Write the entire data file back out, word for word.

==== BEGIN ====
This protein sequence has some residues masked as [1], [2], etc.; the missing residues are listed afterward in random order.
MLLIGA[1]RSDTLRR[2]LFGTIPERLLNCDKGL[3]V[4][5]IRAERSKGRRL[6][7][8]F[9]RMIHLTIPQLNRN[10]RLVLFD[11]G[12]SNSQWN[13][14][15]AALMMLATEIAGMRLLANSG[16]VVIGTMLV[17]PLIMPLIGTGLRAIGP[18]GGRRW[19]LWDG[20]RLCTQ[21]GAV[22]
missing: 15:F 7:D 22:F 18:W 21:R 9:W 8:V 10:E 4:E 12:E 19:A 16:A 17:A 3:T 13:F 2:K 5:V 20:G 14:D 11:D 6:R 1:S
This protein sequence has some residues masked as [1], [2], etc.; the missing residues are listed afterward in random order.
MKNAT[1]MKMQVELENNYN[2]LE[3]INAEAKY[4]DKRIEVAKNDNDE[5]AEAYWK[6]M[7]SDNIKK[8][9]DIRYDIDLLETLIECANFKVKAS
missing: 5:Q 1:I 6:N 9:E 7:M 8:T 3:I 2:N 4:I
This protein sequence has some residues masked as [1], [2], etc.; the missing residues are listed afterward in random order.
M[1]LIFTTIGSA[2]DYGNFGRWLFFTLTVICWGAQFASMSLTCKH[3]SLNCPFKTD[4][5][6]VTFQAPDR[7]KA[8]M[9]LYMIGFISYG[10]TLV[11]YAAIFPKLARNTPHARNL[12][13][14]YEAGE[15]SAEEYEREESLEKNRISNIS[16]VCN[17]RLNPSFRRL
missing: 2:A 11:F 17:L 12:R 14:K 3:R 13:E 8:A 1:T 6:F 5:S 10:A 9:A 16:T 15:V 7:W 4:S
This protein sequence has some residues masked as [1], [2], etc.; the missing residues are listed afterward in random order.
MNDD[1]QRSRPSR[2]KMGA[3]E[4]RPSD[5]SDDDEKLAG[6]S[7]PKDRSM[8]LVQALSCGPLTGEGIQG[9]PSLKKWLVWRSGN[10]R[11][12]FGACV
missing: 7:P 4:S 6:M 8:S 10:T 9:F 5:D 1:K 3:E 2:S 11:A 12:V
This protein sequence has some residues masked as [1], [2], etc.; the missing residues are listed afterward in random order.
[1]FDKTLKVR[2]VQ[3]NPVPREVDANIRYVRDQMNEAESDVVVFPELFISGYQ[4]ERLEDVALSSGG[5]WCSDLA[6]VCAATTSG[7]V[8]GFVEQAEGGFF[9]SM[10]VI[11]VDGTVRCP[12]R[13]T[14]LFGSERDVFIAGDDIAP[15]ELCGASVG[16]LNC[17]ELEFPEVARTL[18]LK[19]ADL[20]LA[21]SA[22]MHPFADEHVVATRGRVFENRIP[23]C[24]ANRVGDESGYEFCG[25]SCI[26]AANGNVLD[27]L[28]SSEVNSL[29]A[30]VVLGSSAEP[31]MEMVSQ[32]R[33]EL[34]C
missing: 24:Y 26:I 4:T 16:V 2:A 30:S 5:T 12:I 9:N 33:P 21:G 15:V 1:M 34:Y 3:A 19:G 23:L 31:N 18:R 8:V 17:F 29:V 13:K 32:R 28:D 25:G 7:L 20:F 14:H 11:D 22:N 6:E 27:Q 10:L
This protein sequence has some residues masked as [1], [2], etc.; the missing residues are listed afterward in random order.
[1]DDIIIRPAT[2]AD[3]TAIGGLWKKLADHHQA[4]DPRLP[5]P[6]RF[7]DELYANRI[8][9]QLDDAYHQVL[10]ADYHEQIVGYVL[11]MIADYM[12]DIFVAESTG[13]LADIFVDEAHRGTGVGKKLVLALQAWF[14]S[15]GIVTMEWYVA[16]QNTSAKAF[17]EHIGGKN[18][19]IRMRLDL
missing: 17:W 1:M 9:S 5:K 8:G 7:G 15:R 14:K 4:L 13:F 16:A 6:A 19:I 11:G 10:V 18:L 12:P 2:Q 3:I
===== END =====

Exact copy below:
This protein sequence has some residues masked as [1], [2], etc.; the missing residues are listed afterward in random order.
MLLIGA[1]RSDTLRR[2]LFGTIPERLLNCDKGL[3]V[4][5]IRAERSKGRRL[6][7][8]F[9]RMIHLTIPQLNRN[10]RLVLFD[11]G[12]SNSQWN[13][14][15]AALMMLATEIAGMRLLANSG[16]VVIGTMLV[17]PLIMPLIGTGLRAIGP[18]GGRRW[19]LWDG[20]RLCTQ[21]GAV[22]
missing: 15:F 7:D 22:F 18:W 21:R 9:W 8:V 10:E 4:E 12:E 19:A 16:A 17:A 3:T 13:F 2:K 5:V 20:G 14:D 11:D 6:R 1:S
This protein sequence has some residues masked as [1], [2], etc.; the missing residues are listed afterward in random order.
MKNAT[1]MKMQVELENNYN[2]LE[3]INAEAKY[4]DKRIEVAKNDNDE[5]AEAYWK[6]M[7]SDNIKK[8][9]DIRYDIDLLETLIECANFKVKAS
missing: 5:Q 1:I 6:N 9:E 7:M 8:T 3:I 2:N 4:I
This protein sequence has some residues masked as [1], [2], etc.; the missing residues are listed afterward in random order.
M[1]LIFTTIGSA[2]DYGNFGRWLFFTLTVICWGAQFASMSLTCKH[3]SLNCPFKTD[4][5][6]VTFQAPDR[7]KA[8]M[9]LYMIGFISYG[10]TLV[11]YAAIFPKLARNTPHARNL[12][13][14]YEAGE[15]SAEEYEREESLEKNRISNIS[16]VCN[17]RLNPSFRRL
missing: 2:A 11:F 17:L 12:R 14:K 3:R 13:E 8:A 1:T 6:F 5:S 10:A 9:A 16:T 15:V 7:W 4:S
This protein sequence has some residues masked as [1], [2], etc.; the missing residues are listed afterward in random order.
MNDD[1]QRSRPSR[2]KMGA[3]E[4]RPSD[5]SDDDEKLAG[6]S[7]PKDRSM[8]LVQALSCGPLTGEGIQG[9]PSLKKWLVWRSGN[10]R[11][12]FGACV
missing: 7:P 4:S 6:M 8:S 10:T 9:F 5:D 1:K 3:E 2:S 11:A 12:V
This protein sequence has some residues masked as [1], [2], etc.; the missing residues are listed afterward in random order.
[1]FDKTLKVR[2]VQ[3]NPVPREVDANIRYVRDQMNEAESDVVVFPELFISGYQ[4]ERLEDVALSSGG[5]WCSDLA[6]VCAATTSG[7]V[8]GFVEQAEGGFF[9]SM[10]VI[11]VDGTVRCP[12]R[13]T[14]LFGSERDVFIAGDDIAP[15]ELCGASVG[16]LNC[17]ELEFPEVARTL[18]LK[19]ADL[20]LA[21]SA[22]MHPFADEHVVATRGRVFENRIP[23]C[24]ANRVGDESGYEFCG[25]SCI[26]AANGNVLD[27]L[28]SSEVNSL[29]A[30]VVLGSSAEP[31]MEMVSQ[32]R[33]EL[34]C
missing: 24:Y 26:I 4:T 16:V 2:A 30:S 5:T 12:I 9:N 33:P 21:G 15:V 1:M 34:Y 3:A 19:G 23:L 31:N 18:R 8:V 17:F 29:V 13:K 32:R 28:D 25:G 7:L 20:F 14:H 11:D 22:N 6:E 27:Q 10:L
This protein sequence has some residues masked as [1], [2], etc.; the missing residues are listed afterward in random order.
[1]DDIIIRPAT[2]AD[3]TAIGGLWKKLADHHQA[4]DPRLP[5]P[6]RF[7]DELYANRI[8][9]QLDDAYHQVL[10]ADYHEQIVGYVL[11]MIADYM[12]DIFVAESTG[13]LADIFVDEAHRGTGVGKKLVLALQAWF[14]S[15]GIVTMEWYVA[16]QNTSAKAF[17]EHIGGKN[18][19]IRMRLDL
missing: 17:W 1:M 9:S 5:K 8:G 7:G 15:R 14:K 4:L 13:F 16:A 6:A 19:I 11:G 10:V 18:L 12:P 2:Q 3:I